Now picture this. There are several unique pidgin terminologies that span different high schools, districts and regions in Ghana but for some weird reason we all understand each other. “Like wosop”? “My brain deh bust” just thinking about it. In Achimota where I had my high school education, we had the weirdest terms likewise Botwe, Pojoss, Abugiss, Presec and many other high schools but by some unique force of alignment we all understood each other when we spoke various renditions of our broken English.
Then the issue of how the pidgin language destroys our normal English language. “I no deh bab” (I don't understand) because I could come out of an exhaustive class discussion on the pros and cons of Marxism, IN PIDGIN, and ace the subsequent paper in well written normal English. For some of us, pidgin helps us to get our thoughts out quicker and gather ideas with more ease.
Pidgin may not work for everyone, but for some of us who remember the story of the Tower of Babel from the Bible, pidgin English is not just another language for communication but a unique imprint on every Ghanaian, an imprint that will last for generations to come.
I love meeting new people. I am a photo blogger. I tell stories of people I meet by the roadside. Actually anywhere really. After I tell it I try and help or support or empower. It can be in any form. Donation. Encouragement. Connection to a potential mentor. I work with a lot of NGOs. Free digital strategy for their organizations. Why? Because I can. Here are some of the images of the beautiful people I meet.
Visiting kids at Adaklu-sofa in the Volta Region with Pencils of Promise Ghana.
Mentoring kids/youth with LEAP Africa at Konko Village in the Eastern Region. This was during an outdoor activity.
George Sarfo, a 17 year old native of Berekuso village in the Eastern Region and his wooden remote control car.
About the author: Over the last two years Daniel Adae Bonsu has word to help other young people improve their understanding of ways to address the problems they see through engagement in the creative arts, digital solutions and entrepreneurship. He is a recent graduate with a Management Information Systems degree at Ashesi University in Ghana. Daniel strongly believes that young people have the power to influence the world. You can follow him on Instagram, Facebook and Twitter or visit his website here.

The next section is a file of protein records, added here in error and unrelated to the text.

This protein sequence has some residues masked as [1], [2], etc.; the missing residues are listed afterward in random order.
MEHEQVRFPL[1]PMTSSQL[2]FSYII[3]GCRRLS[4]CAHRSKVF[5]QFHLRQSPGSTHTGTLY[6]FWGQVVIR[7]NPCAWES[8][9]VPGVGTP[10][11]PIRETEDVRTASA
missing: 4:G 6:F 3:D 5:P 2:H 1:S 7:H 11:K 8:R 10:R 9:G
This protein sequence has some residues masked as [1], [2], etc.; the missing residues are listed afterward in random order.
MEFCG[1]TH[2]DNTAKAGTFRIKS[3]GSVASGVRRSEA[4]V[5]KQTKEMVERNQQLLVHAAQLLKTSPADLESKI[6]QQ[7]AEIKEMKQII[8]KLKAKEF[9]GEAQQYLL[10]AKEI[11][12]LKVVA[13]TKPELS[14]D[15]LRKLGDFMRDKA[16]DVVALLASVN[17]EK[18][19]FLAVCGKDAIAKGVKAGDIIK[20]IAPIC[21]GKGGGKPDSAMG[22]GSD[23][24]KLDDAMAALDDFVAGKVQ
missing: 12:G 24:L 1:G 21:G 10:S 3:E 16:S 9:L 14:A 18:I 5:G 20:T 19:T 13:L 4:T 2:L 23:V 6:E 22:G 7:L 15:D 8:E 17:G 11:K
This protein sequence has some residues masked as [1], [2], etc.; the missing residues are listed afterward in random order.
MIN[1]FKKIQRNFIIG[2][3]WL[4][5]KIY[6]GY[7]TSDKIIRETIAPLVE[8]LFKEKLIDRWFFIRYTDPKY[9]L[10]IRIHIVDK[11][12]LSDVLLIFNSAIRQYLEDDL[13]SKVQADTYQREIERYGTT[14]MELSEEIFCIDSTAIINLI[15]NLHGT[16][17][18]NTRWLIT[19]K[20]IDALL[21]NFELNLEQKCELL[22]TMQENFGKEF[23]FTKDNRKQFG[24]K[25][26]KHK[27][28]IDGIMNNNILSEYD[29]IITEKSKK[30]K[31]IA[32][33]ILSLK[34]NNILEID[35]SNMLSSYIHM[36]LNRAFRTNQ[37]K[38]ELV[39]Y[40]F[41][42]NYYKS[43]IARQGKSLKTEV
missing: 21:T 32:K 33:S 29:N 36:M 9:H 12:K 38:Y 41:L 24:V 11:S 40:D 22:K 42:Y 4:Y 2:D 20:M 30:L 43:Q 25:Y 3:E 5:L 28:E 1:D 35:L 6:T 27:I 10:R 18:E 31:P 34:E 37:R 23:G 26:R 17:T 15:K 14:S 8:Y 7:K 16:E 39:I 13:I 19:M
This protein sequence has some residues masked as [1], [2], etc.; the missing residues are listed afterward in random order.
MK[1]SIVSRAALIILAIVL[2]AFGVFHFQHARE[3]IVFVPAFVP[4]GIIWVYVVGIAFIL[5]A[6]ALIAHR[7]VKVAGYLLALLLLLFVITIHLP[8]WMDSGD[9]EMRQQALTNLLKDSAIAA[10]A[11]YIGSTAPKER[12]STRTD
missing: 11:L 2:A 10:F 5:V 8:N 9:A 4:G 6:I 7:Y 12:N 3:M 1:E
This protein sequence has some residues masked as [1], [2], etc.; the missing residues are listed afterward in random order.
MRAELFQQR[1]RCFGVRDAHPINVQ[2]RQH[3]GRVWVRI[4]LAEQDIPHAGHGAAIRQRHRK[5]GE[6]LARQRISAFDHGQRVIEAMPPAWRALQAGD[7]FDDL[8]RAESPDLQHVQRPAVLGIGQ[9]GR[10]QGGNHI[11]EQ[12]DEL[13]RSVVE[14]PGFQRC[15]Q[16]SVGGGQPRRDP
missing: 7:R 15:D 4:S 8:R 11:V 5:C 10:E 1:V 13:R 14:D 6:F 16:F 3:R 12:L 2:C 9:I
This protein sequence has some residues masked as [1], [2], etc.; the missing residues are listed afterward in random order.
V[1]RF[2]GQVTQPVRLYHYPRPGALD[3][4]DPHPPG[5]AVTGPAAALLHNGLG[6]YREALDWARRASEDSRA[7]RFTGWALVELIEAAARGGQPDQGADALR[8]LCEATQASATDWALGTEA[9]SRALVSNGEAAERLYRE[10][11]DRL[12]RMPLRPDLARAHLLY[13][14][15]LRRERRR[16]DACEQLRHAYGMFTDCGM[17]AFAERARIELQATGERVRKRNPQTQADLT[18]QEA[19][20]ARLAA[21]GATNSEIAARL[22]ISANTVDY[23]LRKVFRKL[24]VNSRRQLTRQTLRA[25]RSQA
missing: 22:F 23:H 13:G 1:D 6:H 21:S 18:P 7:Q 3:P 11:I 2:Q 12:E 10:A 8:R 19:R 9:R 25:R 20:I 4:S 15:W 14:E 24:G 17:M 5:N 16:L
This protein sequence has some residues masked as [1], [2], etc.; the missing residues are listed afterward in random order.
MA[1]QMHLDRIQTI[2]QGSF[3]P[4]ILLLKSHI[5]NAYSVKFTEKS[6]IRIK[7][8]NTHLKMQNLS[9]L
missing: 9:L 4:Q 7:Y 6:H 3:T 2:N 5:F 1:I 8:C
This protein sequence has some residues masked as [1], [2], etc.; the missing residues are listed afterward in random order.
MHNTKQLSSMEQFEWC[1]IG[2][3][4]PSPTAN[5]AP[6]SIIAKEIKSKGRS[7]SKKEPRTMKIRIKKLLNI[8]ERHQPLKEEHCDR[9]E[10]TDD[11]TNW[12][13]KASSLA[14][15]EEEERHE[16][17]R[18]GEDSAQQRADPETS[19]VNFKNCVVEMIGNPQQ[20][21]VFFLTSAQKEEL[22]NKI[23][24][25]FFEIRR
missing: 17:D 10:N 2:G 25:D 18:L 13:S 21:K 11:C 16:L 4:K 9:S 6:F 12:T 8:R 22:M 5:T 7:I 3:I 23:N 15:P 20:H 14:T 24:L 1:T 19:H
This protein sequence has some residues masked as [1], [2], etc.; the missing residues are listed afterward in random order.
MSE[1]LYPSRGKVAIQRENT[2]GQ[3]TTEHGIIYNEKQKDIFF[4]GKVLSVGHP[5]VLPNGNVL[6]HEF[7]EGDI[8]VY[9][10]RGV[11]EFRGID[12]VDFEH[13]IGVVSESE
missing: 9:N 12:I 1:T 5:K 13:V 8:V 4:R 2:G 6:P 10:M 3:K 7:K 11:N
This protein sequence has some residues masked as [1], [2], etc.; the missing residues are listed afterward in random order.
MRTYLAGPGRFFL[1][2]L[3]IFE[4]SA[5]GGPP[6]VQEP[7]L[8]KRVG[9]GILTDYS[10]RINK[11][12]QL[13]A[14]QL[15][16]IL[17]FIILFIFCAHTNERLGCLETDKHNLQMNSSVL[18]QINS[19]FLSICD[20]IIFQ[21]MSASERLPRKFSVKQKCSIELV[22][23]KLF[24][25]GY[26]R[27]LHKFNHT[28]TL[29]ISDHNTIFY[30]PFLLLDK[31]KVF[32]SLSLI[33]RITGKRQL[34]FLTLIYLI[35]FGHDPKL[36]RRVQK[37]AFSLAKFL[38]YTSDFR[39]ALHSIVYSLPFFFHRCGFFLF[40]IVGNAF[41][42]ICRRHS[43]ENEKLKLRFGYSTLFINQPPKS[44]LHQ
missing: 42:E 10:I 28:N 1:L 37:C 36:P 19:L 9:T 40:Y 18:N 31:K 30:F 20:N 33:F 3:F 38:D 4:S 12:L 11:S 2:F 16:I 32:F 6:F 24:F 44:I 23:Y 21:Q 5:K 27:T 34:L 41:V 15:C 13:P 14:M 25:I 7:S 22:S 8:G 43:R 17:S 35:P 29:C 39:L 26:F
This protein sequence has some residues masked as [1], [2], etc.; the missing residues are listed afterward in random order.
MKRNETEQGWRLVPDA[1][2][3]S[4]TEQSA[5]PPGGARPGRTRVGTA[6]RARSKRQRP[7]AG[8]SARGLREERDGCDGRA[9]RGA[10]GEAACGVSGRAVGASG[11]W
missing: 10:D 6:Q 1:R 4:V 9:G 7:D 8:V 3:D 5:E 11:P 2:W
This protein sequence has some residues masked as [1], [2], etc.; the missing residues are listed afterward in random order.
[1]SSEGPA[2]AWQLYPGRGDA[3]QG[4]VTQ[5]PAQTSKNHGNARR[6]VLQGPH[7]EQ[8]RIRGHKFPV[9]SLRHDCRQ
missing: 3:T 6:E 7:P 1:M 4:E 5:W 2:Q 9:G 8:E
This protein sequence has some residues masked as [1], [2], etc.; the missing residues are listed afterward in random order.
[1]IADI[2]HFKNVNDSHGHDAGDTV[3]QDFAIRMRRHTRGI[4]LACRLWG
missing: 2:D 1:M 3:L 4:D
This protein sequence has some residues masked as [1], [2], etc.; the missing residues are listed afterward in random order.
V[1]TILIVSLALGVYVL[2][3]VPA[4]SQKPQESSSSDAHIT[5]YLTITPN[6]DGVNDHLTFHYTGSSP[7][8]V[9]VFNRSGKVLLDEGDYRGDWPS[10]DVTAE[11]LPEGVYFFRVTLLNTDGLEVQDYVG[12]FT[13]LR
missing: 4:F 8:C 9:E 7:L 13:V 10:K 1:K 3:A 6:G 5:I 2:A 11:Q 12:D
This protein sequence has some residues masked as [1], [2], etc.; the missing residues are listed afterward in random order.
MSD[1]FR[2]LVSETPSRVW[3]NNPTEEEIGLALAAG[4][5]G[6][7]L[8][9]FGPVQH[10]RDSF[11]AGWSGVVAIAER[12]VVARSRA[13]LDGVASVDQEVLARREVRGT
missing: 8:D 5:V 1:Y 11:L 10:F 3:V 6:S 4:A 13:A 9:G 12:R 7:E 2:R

by Larisa Bowen-Dodoo
I draw inspiration from illustrious Ghanaians in Science, Technology, and Engineering & Mathematics (STEM) fields. Dr. Ave Kludze is one of my favorites. He is a Rocket Scientist at NASA and the first African EVER to command a spacecraft in orbit. His awesome journey is no small feat.
Second, Ghana is filled with extremely creative minds doing amazing stuff. I’ve had the pleasure of meeting some of them, and I must say I am totally in love with their products! See here, Real People's Company (RPC).
RPC is a Ghanaian product design company, creating products Africans can be proud of. Paul Kweku Akrofie, the founder and creative mind behind RPC, believes quality can come from Africa. The company currently designs and manufactures “holders” or backpacks and carry cases right here in Ghana.
“All holders by RPC are designed, handwoven and sewn in Accra, Ghana by our design and production team. Steadily growing, our small team is made up of talented and passionately driven young individuals. We continue to perfect our craft with a focus on quality, while looking for innovative ways to overcome the many setbacks and constraints we are faced with on a daily basis. Our resolve remains unchanged, Quality can come from Africa and if it’s built here it can go anywhere in the world.”
I’ve got my holder! You can grab yours right here.
About the author: Larisa Bowen-Dodoo is the founder of Levers in Heels, a digital platform giving a voice to African women in Science, Technology, Engineering and Mathematics (STEM). You can follow Larisa on Twitter @BowenLarisa.
The Team with the Best Moves!
by Kimberly Addison
Ghana is a football (soccer) loving nation. Although I appreciate and admire the sport I do not watch it religiously all year round like some of my friends do. Yet, if you catch me on a fourth year, you would think I am the biggest football fan you’ve ever met. I LOVE the FIFA World Cup. I mean who doesn’t? During the period in which it takes place, where ever you are in the world, you can feel the electric excitement pulsing from city to city throughout your country. National pride has sweetened the air as you and others ‘rep’ your country’s flag or favorite player’s jersey. During the days and nights as matches occur you can hear the enthralling cheers of excitement or the thunderous cries of disappointment. It is truly amazing. And it is something I look forward to every four years.